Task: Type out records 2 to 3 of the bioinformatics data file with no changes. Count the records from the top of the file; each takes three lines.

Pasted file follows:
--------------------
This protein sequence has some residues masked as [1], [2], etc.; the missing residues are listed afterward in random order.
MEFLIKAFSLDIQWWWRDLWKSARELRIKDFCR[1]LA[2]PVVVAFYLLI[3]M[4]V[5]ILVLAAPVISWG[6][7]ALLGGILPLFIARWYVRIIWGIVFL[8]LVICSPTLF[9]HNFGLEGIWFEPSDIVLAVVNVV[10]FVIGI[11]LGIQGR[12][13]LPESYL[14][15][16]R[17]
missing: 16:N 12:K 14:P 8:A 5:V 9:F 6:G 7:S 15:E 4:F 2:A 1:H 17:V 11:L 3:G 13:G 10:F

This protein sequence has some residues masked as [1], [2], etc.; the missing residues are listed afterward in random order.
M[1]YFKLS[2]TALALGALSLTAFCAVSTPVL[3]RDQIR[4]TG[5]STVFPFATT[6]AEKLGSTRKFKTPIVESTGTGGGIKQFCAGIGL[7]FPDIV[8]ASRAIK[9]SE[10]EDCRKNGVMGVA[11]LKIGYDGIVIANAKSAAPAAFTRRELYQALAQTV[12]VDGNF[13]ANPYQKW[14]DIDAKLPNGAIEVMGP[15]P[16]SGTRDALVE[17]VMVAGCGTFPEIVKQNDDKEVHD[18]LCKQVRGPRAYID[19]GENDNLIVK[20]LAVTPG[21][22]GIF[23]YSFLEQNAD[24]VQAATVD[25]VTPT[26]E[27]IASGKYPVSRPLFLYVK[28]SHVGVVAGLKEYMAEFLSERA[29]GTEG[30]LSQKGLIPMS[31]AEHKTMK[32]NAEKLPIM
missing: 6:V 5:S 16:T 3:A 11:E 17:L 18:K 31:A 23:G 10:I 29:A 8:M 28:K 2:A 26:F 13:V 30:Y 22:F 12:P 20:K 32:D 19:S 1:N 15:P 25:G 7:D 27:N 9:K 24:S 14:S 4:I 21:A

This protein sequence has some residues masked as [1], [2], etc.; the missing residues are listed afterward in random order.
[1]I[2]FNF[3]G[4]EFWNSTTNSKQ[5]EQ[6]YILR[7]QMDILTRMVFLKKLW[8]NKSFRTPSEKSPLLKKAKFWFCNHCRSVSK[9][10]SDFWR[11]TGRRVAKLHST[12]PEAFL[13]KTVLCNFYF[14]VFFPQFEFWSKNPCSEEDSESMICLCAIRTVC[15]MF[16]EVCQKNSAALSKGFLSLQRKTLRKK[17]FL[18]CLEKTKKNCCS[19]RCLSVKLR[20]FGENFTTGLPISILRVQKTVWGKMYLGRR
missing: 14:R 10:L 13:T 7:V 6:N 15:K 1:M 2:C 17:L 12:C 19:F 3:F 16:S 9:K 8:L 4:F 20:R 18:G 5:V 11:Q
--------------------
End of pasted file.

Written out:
This protein sequence has some residues masked as [1], [2], etc.; the missing residues are listed afterward in random order.
M[1]YFKLS[2]TALALGALSLTAFCAVSTPVL[3]RDQIR[4]TG[5]STVFPFATT[6]AEKLGSTRKFKTPIVESTGTGGGIKQFCAGIGL[7]FPDIV[8]ASRAIK[9]SE[10]EDCRKNGVMGVA[11]LKIGYDGIVIANAKSAAPAAFTRRELYQALAQTV[12]VDGNF[13]ANPYQKW[14]DIDAKLPNGAIEVMGP[15]P[16]SGTRDALVE[17]VMVAGCGTFPEIVKQNDDKEVHD[18]LCKQVRGPRAYID[19]GENDNLIVK[20]LAVTPG[21][22]GIF[23]YSFLEQNAD[24]VQAATVD[25]VTPT[26]E[27]IASGKYPVSRPLFLYVK[28]SHVGVVAGLKEYMAEFLSERA[29]GTEG[30]LSQKGLIPMS[31]AEHKTMK[32]NAEKLPIM
missing: 6:V 5:S 16:T 3:A 11:E 17:L 18:K 31:A 23:G 10:I 29:A 8:M 28:K 2:A 26:F 13:V 30:Y 22:F 12:P 20:K 32:D 19:S 1:N 15:P 25:G 7:D 27:N 9:K 24:S 14:S 4:I 21:A

This protein sequence has some residues masked as [1], [2], etc.; the missing residues are listed afterward in random order.
[1]I[2]FNF[3]G[4]EFWNSTTNSKQ[5]EQ[6]YILR[7]QMDILTRMVFLKKLW[8]NKSFRTPSEKSPLLKKAKFWFCNHCRSVSK[9][10]SDFWR[11]TGRRVAKLHST[12]PEAFL[13]KTVLCNFYF[14]VFFPQFEFWSKNPCSEEDSESMICLCAIRTVC[15]MF[16]EVCQKNSAALSKGFLSLQRKTLRKK[17]FL[18]CLEKTKKNCCS[19]RCLSVKLR[20]FGENFTTGLPISILRVQKTVWGKMYLGRR
missing: 14:R 10:L 13:T 7:V 6:N 15:K 1:M 2:C 17:L 12:C 19:F 3:F 16:S 9:K 8:L 4:F 20:R 18:G 5:V 11:Q